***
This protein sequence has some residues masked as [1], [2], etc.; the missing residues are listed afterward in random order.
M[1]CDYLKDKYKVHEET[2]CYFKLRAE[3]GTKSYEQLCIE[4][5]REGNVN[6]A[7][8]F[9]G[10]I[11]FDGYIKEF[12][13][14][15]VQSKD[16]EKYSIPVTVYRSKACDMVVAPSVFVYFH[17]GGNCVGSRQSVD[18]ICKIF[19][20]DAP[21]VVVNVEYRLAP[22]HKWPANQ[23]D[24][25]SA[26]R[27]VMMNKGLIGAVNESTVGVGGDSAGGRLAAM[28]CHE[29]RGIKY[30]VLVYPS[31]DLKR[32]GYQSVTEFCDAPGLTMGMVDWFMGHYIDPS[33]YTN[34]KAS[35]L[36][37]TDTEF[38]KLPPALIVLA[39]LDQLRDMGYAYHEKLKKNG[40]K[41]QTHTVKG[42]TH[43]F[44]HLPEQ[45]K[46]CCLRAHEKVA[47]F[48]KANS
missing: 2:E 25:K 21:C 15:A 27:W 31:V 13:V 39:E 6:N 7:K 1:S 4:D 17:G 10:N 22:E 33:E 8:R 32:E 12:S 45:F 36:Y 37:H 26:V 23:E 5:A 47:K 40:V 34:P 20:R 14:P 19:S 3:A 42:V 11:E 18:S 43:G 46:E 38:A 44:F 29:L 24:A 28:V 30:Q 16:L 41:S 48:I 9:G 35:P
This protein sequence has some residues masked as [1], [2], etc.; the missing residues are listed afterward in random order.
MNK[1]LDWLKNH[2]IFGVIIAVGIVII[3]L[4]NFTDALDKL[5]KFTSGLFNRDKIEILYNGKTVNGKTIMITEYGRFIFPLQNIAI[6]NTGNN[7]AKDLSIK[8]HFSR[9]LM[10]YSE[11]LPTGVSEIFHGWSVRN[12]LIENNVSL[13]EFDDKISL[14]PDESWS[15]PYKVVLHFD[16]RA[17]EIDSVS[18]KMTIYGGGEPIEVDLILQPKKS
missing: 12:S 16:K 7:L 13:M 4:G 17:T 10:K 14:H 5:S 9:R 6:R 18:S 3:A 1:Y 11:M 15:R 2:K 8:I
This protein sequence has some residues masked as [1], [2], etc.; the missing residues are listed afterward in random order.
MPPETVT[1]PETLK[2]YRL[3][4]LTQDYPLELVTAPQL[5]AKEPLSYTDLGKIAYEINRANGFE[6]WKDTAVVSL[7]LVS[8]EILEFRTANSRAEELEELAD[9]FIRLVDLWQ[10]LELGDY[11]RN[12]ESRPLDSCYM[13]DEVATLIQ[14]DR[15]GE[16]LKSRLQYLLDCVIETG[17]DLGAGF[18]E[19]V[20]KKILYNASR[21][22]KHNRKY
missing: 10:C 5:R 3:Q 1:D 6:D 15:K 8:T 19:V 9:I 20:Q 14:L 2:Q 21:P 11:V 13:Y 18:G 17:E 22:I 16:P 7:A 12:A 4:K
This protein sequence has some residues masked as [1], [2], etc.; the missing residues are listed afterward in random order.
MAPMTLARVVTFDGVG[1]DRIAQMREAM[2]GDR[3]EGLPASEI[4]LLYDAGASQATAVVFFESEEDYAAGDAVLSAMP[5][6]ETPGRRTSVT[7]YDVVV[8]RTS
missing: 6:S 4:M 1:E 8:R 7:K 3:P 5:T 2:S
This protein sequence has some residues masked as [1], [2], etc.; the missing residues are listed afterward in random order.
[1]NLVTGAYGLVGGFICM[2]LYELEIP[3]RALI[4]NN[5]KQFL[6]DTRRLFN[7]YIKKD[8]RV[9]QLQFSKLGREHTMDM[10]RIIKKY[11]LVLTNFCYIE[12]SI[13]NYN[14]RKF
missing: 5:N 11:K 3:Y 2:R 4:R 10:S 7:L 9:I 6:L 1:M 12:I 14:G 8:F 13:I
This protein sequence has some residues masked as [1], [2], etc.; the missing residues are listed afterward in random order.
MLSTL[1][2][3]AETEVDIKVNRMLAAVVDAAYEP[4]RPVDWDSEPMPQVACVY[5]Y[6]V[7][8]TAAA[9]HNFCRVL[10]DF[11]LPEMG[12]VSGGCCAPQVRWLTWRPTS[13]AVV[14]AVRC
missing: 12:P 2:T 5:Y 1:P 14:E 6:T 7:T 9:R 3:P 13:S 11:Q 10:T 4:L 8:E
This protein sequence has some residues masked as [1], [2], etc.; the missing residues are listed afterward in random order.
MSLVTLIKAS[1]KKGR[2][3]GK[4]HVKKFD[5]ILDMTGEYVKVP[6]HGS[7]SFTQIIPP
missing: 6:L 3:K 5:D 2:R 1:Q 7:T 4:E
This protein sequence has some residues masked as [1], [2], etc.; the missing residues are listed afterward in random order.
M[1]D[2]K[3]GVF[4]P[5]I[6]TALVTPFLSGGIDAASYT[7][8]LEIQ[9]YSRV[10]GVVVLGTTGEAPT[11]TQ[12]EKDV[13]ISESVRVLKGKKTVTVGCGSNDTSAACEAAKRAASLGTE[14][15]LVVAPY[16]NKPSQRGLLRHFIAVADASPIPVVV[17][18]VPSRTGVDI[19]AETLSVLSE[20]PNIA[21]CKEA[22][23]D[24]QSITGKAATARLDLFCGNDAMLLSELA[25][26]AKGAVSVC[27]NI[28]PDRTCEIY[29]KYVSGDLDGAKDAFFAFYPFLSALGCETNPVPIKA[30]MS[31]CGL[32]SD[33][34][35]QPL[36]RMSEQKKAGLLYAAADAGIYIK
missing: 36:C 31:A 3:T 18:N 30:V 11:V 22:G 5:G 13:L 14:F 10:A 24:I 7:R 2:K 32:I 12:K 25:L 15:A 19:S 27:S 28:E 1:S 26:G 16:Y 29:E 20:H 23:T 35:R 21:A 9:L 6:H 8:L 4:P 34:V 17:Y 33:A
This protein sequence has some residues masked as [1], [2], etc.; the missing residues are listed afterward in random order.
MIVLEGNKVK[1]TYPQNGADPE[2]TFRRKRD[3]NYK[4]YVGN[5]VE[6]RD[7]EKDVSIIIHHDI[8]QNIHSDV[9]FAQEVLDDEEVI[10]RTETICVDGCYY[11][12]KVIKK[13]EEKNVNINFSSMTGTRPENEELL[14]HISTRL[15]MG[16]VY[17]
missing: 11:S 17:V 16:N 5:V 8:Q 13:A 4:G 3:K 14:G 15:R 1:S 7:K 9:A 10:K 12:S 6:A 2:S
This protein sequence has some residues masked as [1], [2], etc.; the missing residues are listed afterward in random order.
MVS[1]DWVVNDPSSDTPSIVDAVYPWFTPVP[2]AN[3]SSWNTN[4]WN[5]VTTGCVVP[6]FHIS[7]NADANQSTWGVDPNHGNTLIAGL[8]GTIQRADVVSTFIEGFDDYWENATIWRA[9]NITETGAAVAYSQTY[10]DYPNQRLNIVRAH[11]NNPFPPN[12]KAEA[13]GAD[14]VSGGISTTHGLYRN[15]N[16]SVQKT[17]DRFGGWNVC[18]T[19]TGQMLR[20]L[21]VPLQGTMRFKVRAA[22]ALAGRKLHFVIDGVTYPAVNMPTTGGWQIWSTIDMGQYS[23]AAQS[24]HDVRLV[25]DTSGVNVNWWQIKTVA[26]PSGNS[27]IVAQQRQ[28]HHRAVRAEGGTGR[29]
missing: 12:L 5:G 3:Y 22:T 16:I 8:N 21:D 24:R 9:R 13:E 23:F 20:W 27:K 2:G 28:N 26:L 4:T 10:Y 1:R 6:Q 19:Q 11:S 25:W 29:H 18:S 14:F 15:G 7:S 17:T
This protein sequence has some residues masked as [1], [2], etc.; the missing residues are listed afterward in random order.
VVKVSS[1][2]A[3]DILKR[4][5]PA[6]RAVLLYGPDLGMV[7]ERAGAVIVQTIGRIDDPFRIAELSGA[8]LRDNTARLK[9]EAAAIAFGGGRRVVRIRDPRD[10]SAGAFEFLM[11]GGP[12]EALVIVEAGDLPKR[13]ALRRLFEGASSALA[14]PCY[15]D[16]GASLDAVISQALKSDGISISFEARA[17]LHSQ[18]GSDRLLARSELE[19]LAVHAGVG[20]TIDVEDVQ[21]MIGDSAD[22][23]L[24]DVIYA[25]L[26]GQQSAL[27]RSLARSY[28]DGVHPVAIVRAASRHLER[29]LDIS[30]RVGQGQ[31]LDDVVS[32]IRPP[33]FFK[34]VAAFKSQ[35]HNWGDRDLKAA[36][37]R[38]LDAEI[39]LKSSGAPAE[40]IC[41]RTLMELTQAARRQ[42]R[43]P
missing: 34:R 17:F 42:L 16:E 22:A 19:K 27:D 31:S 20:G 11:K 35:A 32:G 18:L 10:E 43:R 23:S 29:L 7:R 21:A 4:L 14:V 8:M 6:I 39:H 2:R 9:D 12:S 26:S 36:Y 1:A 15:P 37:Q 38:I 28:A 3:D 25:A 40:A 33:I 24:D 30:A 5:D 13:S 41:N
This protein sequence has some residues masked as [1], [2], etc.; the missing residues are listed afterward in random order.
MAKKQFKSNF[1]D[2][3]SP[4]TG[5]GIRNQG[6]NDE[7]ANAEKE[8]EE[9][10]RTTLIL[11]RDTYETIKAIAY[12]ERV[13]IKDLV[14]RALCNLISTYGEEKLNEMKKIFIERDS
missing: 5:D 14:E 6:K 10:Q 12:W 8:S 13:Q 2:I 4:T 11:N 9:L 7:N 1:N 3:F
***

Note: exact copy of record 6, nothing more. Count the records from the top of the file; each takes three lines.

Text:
This protein sequence has some residues masked as [1], [2], etc.; the missing residues are listed afterward in random order.
MLSTL[1][2][3]AETEVDIKVNRMLAAVVDAAYEP[4]RPVDWDSEPMPQVACVY[5]Y[6]V[7][8]TAAA[9]HNFCRVL[10]DF[11]LPEMG[12]VSGGCCAPQVRWLTWRPTS[13]AVV[14]AVRC
missing: 12:P 2:T 5:Y 1:P 14:E 6:T 7:T 9:R 3:P 13:S 11:Q 10:T 4:L 8:E